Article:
When Does Recovery End?

Its been a while since I have written an ED themed post and there is many a reason for this – college, hospital life, a departure from very personal blogging being the main ones – but I feel it is time to retouch on the subject.

I know exactly the moment when I went from the depths of my ED to the depths of recovery. I’ve dicussed it at length so I won’t rehash it (but check out my Coming Clean series if you’ve missed it.) Beginnings are very clear cut. Things happen and they continue to happen. But with such a complex issue as recovery from an eating disorder (or any major change  in life,) when do we stop being “in recovery” and start being “recovered”?

There are a lot of opinions on the matter. There are those who truly believe that complete and total recovery is possible and others who think that maintenance of “in recovery” will be the closest they will ever come to escaping their ED. And throughout my own recovery, which began almost 14 months ago, I have teetered back and forth between the two opinions equally in both time and confusion.

Of course, one can easily see when the process of physical recovery is over; for me that was around February 2011 – it wasn’t about the weight, it was about noticing that the negative aspects of my ED (that I had become alarmingly used to) – the constant cold, the night sweats, the yellowing whites of my eyes, the protruding bones, the overwhelming tiredness and dizziness, the occasional narcolepsy, the perpetual feeling of being slightly empty – all these had disappeared.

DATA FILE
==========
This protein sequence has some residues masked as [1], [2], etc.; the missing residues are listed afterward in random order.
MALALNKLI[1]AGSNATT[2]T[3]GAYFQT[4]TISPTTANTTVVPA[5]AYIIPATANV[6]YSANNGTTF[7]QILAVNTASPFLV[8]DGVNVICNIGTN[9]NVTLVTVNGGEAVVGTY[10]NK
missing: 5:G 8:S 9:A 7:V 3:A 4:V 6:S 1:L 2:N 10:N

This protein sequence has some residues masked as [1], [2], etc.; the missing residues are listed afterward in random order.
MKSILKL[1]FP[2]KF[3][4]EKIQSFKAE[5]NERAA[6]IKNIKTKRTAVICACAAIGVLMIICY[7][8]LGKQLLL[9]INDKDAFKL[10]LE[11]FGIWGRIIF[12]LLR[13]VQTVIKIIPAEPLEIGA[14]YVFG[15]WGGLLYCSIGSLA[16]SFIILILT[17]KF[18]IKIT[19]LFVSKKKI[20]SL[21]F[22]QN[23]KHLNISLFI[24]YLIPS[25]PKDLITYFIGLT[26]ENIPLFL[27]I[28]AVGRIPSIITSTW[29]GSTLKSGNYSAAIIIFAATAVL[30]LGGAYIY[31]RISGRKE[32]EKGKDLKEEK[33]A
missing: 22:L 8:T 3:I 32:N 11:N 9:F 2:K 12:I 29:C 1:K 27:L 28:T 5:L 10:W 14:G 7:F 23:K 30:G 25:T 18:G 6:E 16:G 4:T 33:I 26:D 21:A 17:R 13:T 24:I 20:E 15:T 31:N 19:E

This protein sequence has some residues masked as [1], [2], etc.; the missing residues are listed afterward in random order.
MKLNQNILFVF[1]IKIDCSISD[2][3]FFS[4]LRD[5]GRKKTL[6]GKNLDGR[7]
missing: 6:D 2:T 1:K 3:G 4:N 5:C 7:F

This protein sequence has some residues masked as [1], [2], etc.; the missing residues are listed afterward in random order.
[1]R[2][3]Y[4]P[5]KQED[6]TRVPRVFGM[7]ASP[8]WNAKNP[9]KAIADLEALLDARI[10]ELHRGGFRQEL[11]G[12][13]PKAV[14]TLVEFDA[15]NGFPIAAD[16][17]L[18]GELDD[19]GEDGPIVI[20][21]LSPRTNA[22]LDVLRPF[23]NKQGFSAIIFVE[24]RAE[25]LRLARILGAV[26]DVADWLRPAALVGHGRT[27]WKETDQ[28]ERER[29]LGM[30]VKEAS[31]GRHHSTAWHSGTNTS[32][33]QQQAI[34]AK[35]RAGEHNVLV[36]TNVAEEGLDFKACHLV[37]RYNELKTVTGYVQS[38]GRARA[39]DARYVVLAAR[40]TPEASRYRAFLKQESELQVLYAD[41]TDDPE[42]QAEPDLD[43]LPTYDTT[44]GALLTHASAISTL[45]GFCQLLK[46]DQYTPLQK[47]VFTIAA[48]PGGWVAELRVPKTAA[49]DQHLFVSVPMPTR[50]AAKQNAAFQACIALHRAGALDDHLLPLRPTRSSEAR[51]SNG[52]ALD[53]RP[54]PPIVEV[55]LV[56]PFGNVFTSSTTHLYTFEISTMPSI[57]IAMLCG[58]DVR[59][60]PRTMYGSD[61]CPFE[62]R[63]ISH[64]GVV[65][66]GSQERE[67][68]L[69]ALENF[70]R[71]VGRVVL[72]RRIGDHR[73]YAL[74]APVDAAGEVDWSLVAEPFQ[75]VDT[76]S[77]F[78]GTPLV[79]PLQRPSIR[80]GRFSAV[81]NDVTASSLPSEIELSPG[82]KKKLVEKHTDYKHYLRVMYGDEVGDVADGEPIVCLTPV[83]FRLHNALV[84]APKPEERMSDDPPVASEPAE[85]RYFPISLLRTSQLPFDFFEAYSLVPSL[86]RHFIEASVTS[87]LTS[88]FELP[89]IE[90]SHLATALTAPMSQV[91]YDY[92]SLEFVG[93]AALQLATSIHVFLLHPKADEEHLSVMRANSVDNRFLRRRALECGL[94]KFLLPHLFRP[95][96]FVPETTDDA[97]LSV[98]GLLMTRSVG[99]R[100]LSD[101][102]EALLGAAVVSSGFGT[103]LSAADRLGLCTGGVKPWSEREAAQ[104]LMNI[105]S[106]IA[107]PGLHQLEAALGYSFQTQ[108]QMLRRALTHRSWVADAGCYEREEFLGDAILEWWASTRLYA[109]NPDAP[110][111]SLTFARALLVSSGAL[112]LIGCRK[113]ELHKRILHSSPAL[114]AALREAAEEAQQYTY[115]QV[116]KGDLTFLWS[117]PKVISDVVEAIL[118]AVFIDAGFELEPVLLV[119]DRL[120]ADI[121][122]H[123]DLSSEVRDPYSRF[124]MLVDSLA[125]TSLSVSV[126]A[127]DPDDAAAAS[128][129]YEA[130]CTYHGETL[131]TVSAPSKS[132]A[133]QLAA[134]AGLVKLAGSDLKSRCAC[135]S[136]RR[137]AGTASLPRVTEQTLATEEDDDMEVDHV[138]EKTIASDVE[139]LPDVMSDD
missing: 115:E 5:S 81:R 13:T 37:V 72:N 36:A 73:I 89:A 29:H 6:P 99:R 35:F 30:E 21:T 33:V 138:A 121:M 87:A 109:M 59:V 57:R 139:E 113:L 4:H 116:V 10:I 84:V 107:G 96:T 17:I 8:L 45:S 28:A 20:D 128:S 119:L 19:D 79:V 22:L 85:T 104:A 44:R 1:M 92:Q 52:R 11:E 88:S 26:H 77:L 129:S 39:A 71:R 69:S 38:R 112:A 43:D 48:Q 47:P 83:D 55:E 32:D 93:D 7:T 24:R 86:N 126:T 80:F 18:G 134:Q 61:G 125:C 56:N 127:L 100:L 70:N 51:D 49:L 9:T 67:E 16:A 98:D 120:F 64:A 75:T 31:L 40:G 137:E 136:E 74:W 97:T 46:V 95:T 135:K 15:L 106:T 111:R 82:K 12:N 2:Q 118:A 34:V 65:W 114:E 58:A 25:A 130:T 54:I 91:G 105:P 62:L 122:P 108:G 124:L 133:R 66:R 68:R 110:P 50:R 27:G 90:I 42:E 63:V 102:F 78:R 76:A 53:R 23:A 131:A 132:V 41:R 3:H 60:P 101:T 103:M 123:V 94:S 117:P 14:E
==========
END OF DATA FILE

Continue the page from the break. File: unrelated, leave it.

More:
What hadn’t gone, of course, was the psychological turmoil – the real issue behind any ED. I was still exercising intensely (and occasionally to complete exhaustion) so even though I was eating enough, I was trying incessantly to continue to burn the calories. With every five pounds I gained, I deemed myself too fat and began a new “healthy living” plan that would end up in me marginally restricting and binging to make up for it. Binging made up a lot of those early days of recovery – and I was assured that this was normal due to my lowered metabolism and starved body.

Then I stopped restricting and began exercising in a healthier way. I got into therapy and joined OA – but the binging didn’t stop. And I was able to rationalise it away because I was a healthy weight and I wasn’t restricting – and as far as  the medical professionals were concerned, this was enough.

OA seemed to work over the summer and I was all praise about it here. Then I started college. And I realised that OA takes over your WHOLE LIFE. You are on ALL THE TIME. And although I felt “cured,” I was almost constantly in a state of guilt, worry and fear of reprimand – it was quite the double edged sword. So on the eve of my orientation to college, I left OA for good.

And now I am in a state of confusion as to the whole recovery process. Neither I, nor anyone with eyes, could ever worry that I am on the brink of starving to death anymore. In the last 14 months I have put on over 4 stone (around 60lbs.) I have gone up 10 BMI points and made the transition from underweight to overweight. I am not sure what to do or how to feel. I have stopped exercising, I ignore healthy livingn blogs, there are days that I binge, there are days I restrict. It feels like the eating disorder hasn’t left me, just changed forms.

If ED has an end, then why do I find myself thinking of the law of conservation of energy – an ED can neither be created nor destryed, only changed to another form… Or maybe the disorder is more cyclic than linear – I have been like this before: I was 15 and it was mere months before my first “diet” started.

There is no real conclusion to this ramble because there has been no real conclusion to this process. The question left to me is this: Is recovery a matter of “yet” or  “ever at all”?


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